“The real problem in Washington today is there’s too much money in the political process. We need to go to public financing of elections.”
“At less than $1 billion per year for all congressional elections, a Fair Elections program could prove the best investment ever made with public money given the $87 billion in annual corporate welfare subsidies to major contributors.”- Christine Todd Whitman
ACR Founder and CEO Emphasizes Importance of Public Funding in Wide Ranging Speech
(Hanover, NH) Americans for Campaign Reform Founder and CEO John Rauh made a passionate argument for voluntary public funding of federal elections during a presentation hosted by the esteemed ILEAD program at Dartmouth College in Hanover, NH.
During his talk, Rauh acknowledged the importance of several political reforms. He explained why it is critical that we immediately fix the dysfunctional Federal Election Commission to enforce the campaign laws already enacted, and he voiced support for the Disclose Act 2012 that would make campaign spending far more transparent. He also embraced efforts underway to overturn the Citizens United decision, including a Constitutional Amendment.
But Rauh argued that, as important as they are, none of these reforms would have the positive impact of public funding of Congressional and Presidential elections.
Rauh believes that our current electoral system hinders our ability to solve the country’s most demanding challenges.
He reminded the audience that we elect only 536 of our citizens to run our country (House Members, Senators, and President) and it is critical that we elect our very best if we are to meet our most significant challenges. Rauh argued that our current system of financing elections drastically limits the pool of potential candidates to those who have access to huge sums of money and who are willing to engage in round-the-clock fundraising. Voluntary public funding would remove the money barrier and open up the system to many more of our finest leaders.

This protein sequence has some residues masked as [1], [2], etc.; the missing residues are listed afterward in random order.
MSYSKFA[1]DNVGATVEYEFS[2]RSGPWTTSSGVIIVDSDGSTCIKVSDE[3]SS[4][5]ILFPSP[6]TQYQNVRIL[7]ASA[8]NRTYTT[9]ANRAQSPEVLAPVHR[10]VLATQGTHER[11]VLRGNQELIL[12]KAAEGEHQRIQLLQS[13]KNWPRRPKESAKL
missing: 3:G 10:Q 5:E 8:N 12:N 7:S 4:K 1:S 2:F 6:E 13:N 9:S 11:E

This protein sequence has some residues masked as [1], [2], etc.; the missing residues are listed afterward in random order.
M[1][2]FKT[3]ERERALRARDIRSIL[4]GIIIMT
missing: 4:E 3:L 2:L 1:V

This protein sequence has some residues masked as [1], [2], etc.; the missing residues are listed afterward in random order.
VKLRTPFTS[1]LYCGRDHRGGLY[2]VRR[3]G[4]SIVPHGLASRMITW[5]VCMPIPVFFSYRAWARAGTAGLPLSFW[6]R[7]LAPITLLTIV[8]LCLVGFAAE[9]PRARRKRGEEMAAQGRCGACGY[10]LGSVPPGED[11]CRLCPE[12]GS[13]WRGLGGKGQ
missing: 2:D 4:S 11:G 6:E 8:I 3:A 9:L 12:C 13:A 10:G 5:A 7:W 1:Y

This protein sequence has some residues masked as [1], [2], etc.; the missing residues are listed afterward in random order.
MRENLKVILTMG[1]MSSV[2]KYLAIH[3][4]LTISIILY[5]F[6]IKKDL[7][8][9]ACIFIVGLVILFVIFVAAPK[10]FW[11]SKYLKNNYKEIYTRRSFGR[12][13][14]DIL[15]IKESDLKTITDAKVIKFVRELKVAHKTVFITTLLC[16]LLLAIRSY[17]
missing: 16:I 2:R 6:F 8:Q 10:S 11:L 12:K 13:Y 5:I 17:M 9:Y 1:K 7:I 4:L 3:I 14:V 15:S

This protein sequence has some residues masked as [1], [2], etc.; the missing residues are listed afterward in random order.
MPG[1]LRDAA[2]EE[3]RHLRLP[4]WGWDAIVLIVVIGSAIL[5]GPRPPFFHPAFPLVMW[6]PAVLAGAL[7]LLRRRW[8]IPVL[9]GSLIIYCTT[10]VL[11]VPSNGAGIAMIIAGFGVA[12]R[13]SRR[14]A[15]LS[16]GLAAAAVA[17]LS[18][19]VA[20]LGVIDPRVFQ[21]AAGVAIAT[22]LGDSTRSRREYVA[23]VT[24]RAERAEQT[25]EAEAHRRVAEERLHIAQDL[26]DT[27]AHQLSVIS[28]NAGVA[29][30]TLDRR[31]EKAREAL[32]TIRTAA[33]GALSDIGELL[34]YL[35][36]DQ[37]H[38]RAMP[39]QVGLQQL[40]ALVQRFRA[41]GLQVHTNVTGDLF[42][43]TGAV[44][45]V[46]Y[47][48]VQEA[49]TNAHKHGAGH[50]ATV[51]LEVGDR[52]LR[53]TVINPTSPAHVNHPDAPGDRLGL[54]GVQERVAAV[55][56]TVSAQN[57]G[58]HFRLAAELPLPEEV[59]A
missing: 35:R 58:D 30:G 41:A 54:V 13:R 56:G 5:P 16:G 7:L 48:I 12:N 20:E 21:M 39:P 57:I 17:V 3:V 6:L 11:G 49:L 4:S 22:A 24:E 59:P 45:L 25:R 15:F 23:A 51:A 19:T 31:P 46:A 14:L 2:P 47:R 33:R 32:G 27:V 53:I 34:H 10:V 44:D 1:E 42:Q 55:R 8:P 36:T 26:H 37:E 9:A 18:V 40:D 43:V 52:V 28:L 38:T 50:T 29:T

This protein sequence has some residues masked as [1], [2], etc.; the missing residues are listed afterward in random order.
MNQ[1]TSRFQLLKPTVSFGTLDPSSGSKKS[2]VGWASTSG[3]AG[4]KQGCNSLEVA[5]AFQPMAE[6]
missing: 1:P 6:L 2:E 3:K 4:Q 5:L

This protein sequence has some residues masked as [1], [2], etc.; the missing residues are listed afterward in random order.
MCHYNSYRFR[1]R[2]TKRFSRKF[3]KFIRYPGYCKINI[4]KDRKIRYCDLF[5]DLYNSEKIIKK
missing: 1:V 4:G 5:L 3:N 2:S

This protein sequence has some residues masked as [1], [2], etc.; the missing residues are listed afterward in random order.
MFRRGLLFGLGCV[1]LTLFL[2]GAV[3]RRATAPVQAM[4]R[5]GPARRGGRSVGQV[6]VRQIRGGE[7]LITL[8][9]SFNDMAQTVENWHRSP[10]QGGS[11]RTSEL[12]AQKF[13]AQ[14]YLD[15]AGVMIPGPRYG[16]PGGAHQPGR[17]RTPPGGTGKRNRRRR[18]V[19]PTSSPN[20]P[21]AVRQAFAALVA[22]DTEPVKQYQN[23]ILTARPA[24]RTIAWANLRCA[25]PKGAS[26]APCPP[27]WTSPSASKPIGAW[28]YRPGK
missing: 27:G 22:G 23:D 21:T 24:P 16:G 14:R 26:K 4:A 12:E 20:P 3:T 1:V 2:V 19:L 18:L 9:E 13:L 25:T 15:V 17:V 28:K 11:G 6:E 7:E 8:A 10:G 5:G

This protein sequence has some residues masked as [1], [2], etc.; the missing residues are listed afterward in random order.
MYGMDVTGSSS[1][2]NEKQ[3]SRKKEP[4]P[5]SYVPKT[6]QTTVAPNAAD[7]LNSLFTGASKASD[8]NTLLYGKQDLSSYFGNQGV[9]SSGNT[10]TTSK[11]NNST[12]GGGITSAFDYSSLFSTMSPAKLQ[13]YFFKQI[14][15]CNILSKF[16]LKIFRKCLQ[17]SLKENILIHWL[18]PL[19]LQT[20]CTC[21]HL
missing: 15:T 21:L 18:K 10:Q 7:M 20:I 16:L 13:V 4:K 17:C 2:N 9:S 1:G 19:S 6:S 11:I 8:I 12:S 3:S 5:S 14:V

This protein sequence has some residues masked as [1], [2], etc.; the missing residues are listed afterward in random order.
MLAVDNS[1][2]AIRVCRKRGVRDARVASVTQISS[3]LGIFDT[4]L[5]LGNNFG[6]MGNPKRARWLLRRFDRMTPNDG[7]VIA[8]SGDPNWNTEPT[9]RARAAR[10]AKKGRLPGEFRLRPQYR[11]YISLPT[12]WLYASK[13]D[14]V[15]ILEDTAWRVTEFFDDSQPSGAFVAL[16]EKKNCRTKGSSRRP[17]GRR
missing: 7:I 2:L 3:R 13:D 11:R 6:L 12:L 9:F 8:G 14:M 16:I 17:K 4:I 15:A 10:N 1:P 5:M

Rauh also made a strong case that the influence of special interests and a handful of extremely wealthy donors is at the core of a fundamental unfairness in America.
He expressed his strong belief that all Americans should share equally in the opportunity and hope this country offers and that this fundamental tenet of democracy is being threatened. Public funding, he said, is the only reform that can offset the massive campaign spending of the special interests and restore true representation in Washington for all Americans.
Rauh ended on a note of hope: every poll taken in the past few years has shown unequivocally that the majority of voters of both parties are anxious for reform and support voluntary public funding of federal elections. He reminded the audience that it is not the politicians who are in charge, it’s the voters. And he encouraged everyone to become engaged and work for meaningful reform.